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Valley Perspective | PERSPECTIVE ON HATE CRIMES

Easing Tensions With Education

Training and resources are readily available to help communities combat bias and discrimination.

August 25, 1996|RONI SUSAN BLAU | Roni Susan Blau is director of the San Fernando Valley office of the Anti-Defamation League

Hate graffiti is scrawled on the walls of a synagogue. A neighborhood church is vandalized. An Armenian youth scout headquarters is covered with graffiti. These events happened not decades ago but over the last several years in Glendale. It became clear that the community had no choice but to respond.

Now in its second year, a citywide task force comprising elected officials and community and religious leaders is beginning to look for answers. It will take time, but the Glendale Community Relations Coalition has taken an important first step in acknowledging that a problem exists and in searching for resources to support and promote solutions.

Recent events in the Antelope Valley have demanded a similar approach. A group of law enforcement agencies, local officials and community leaders have been meeting for more than a year and are in the process of setting up a special hotline for victims of hate crimes.

However, responding to hate crimes is not enough. Rising levels of violence dictate that the community send an unmistakable message that acts of bigotry will never be tolerated. Otherwise, the perpetrator will assume that the actions are acceptable.

A variety of hate-crime training and diversity awareness programs are available for community leaders to employ in a comprehensive response to racial tensions. In addition to implementing measures recommended in the Los Angeles County Human Relations Commission's report on skinheads, the community needs to take advantage of the expertise of human relations organizations that have developed training and resources dedicated to fighting racial tensions.

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The Anti-Defamation League, for example, has conducted numerous conferences for more than a decade for law enforcement agencies, school districts and community organizations across the country addressing the issue of hate crime and promoting effective strategies to combat bias and discrimination.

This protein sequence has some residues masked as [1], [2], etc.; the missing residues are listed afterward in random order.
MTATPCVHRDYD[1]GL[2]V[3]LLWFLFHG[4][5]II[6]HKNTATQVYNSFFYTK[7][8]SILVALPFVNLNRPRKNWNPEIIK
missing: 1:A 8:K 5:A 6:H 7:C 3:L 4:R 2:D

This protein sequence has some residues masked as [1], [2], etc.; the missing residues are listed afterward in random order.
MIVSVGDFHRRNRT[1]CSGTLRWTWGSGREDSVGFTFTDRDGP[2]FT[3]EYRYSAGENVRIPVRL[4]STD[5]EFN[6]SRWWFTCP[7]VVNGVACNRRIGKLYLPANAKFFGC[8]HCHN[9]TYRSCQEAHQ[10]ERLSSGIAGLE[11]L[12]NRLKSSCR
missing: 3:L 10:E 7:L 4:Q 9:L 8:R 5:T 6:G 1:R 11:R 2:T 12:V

Victims of hate crimes suffer deep emotional injuries heightened by feelings of fear, terror and degradation. ADL hate-crime programs assist law enforcement in responding to the traumatic impact of, for instance, the vandalism of a church, racial slurs or prejudice-driven attacks on defenseless victims. Officers are taught how their actions can be a vital demonstration of caring and concern.

In addition, educators and students often find themselves on the front lines in the fight against racism.

A decade ago, the Anti-Defamation League developed its "A World of Difference" program aimed at training hundreds of thousands of teachers and instilling a capacity for tolerance and diversity in their students across the nation. Trained facilitators help create a nonthreatening environment that dispels stereotypes and fosters greater understanding among participants.

The Antelope Valley has indeed experienced a demographic upheaval in the last 10 years. These sorts of shifts are often accompanied by increasing racial and ethnic tensions which, if left unattended, can quickly escalate into the violence experienced recently.

It is always easier to deny a problem than to wrestle with trying to solve it. But it is too late for delaying tactics; it's time, instead, for long-term solutions. The new millennium will bring an increasingly diverse society, and no one can afford to be left behind.

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